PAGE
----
The Hell of Being an Artist

Being an artist is hell.  If you don’t know what that’s like, allow me to explain…

When you’re creative, you create. That’s what you’re born to do. You write. You draw. You make music, tell stories, organize words in a way that is meant to move, educate, or entertain.  This is how creators speak to the rest of society, because explaining your feelings sometimes doesn’t make sense. You want your projects to somehow change the world, but most times, it won’t.

You might write a song that means the world to you, but means nothing to everyone else.  Why would anyone want to hear your crappy, amateur song when there’s a whole world of real music on YouTube or Spotify you can listen to?  You might draw a picture that signifies the constant war you have inside of you, but it isn’t as good as that painting hanging up at the museum, or be as detailed as that Oatmeal guy, so why bother?

You make a funny video on YouTube, only for no one to watch it except that old friend of yours who just wants to see you stop making videos because they’re scared of a little creative competition. They don’t understand that they’re secretly destroying the only thing that keeps you from jumping off the roof.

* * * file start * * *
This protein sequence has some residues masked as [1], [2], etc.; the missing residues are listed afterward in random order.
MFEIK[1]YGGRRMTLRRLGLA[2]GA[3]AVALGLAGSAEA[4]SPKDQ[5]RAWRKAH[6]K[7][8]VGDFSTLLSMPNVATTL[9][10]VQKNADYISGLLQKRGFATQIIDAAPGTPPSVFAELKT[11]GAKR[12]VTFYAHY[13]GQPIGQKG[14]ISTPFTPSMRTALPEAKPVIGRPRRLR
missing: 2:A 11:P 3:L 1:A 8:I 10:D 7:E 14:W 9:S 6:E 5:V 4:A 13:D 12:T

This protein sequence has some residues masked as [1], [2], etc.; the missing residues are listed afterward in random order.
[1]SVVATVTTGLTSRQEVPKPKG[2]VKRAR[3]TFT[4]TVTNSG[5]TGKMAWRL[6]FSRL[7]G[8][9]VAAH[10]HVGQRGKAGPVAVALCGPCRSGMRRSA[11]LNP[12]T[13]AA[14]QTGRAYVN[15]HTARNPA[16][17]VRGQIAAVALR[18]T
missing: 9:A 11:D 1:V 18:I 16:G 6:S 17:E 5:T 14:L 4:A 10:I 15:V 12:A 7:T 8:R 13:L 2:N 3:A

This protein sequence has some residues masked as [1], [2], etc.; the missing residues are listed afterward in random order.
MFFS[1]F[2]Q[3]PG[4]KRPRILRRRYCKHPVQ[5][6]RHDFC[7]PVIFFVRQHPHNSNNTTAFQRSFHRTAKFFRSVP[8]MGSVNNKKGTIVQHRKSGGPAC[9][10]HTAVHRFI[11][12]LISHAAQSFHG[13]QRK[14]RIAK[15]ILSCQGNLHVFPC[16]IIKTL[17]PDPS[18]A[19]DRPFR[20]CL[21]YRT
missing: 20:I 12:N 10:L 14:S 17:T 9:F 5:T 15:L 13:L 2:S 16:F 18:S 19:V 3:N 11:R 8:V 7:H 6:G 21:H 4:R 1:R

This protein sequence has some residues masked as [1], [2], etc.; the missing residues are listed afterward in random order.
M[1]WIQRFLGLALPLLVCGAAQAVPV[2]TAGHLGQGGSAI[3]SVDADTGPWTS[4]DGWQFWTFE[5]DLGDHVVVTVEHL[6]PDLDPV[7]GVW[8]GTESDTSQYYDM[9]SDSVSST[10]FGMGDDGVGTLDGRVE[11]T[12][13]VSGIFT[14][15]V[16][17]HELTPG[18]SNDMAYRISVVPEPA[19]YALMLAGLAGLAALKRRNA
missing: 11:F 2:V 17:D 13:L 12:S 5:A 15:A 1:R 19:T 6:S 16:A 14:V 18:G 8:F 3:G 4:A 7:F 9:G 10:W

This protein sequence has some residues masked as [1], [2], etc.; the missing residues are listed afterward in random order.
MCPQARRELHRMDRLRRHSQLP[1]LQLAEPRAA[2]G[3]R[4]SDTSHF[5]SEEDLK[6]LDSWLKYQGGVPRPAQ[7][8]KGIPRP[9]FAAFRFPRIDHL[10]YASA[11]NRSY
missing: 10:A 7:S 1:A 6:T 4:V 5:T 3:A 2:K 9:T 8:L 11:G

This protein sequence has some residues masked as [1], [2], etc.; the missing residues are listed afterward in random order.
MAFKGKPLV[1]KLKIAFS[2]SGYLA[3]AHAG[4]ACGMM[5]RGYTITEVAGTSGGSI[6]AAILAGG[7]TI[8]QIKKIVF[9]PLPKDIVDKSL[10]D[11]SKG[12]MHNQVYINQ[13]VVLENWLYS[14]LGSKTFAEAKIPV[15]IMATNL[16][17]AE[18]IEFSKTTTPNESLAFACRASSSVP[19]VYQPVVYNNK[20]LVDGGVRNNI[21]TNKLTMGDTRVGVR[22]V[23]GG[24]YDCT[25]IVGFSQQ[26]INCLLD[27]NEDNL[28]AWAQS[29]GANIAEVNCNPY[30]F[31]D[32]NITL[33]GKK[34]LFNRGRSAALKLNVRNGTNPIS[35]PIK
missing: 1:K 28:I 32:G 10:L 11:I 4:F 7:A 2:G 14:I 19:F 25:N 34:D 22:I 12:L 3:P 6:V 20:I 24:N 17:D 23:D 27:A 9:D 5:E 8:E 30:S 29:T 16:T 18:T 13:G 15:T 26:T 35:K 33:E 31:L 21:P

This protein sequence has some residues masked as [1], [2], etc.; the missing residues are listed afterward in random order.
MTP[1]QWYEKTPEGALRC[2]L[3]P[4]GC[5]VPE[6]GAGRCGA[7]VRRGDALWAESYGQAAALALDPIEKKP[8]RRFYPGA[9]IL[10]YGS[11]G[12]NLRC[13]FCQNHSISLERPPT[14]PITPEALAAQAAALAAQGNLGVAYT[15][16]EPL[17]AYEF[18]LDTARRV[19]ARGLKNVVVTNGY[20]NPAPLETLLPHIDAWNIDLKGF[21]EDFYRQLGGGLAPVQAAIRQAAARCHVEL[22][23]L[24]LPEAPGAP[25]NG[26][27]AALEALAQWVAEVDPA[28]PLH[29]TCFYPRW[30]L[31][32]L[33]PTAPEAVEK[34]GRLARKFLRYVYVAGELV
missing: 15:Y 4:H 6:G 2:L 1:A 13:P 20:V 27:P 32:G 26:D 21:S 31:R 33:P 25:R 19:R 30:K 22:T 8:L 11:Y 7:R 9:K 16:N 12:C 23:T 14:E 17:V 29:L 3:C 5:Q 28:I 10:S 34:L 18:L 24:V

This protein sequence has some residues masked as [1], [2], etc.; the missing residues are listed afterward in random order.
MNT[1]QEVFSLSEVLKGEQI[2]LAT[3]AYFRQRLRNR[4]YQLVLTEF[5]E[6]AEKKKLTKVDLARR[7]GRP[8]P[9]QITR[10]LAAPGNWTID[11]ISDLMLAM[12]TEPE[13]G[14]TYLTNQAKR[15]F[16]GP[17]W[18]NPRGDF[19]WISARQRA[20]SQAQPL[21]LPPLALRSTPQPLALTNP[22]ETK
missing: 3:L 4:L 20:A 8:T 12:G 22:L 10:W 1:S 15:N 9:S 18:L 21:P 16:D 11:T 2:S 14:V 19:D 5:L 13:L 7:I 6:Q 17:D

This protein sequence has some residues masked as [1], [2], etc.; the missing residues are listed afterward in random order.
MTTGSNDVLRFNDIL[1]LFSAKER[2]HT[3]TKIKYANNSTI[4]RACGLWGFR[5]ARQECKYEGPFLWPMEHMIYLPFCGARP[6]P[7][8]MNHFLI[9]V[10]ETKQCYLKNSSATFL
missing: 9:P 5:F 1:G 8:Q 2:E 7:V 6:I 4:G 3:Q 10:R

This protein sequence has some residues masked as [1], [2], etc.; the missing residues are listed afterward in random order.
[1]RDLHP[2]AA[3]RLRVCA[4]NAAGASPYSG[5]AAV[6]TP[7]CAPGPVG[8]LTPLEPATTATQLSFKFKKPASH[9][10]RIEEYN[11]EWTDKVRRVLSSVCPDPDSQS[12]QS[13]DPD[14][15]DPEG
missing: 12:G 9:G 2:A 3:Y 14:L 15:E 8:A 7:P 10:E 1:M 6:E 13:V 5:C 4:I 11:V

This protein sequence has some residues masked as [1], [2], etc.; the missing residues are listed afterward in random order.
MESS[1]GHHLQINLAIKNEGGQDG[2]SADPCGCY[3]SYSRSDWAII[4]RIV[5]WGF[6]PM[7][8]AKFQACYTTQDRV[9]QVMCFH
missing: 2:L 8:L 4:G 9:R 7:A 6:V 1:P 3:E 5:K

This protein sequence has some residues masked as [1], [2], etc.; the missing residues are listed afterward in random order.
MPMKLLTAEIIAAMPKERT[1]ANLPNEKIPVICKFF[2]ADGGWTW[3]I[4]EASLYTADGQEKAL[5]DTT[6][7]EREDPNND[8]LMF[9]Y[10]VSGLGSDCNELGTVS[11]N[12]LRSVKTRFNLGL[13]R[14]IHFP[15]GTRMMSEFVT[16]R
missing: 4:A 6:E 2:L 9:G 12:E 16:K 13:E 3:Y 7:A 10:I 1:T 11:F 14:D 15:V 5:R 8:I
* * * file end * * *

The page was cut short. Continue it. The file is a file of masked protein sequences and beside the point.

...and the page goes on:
And when you’ve spent all your energy creating for no one else to understand it, you’re tired. You’ve felt like the work was for nothing. No response. No support. No reason to keep being creative.  And the worst part is, we can’t stop.

“Just let the pros do it. Let *them* be the creative ones.”

No. No, it doesn’t work that way. You don’t tell a wounded bird to stop flying because other birds fly better.  You don’t tell a sick person that they’re useless now. You keep up their strength by inspiring them.

When you’re creative, there is no amount that will satisfy us. But its all we have.  And when we get so tired that we can’t write or draw anymore, there’s nothing left for us.

Don’t tell me you love me if you can’t embrace my creative outlets. Don’t tell me you think the world of me if you can’t inspire me. Don’t tell me that growing up and being an adult is an alternate to being creative.

It doesn’t work that way.  It can’t work that way.

Being an artist is hell.

Advertisements

Leave a Reply

Fill in your details below or click an icon to log in:

WordPress.com Logo

You are commenting using your WordPress.com account. Log Out /  Change )

Google+ photo

You are commenting using your Google+ account. Log Out /  Change )

Twitter picture

You are commenting using your Twitter account. Log Out /  Change )

Facebook photo

You are commenting using your Facebook account. Log Out /  Change )

Connecting to %s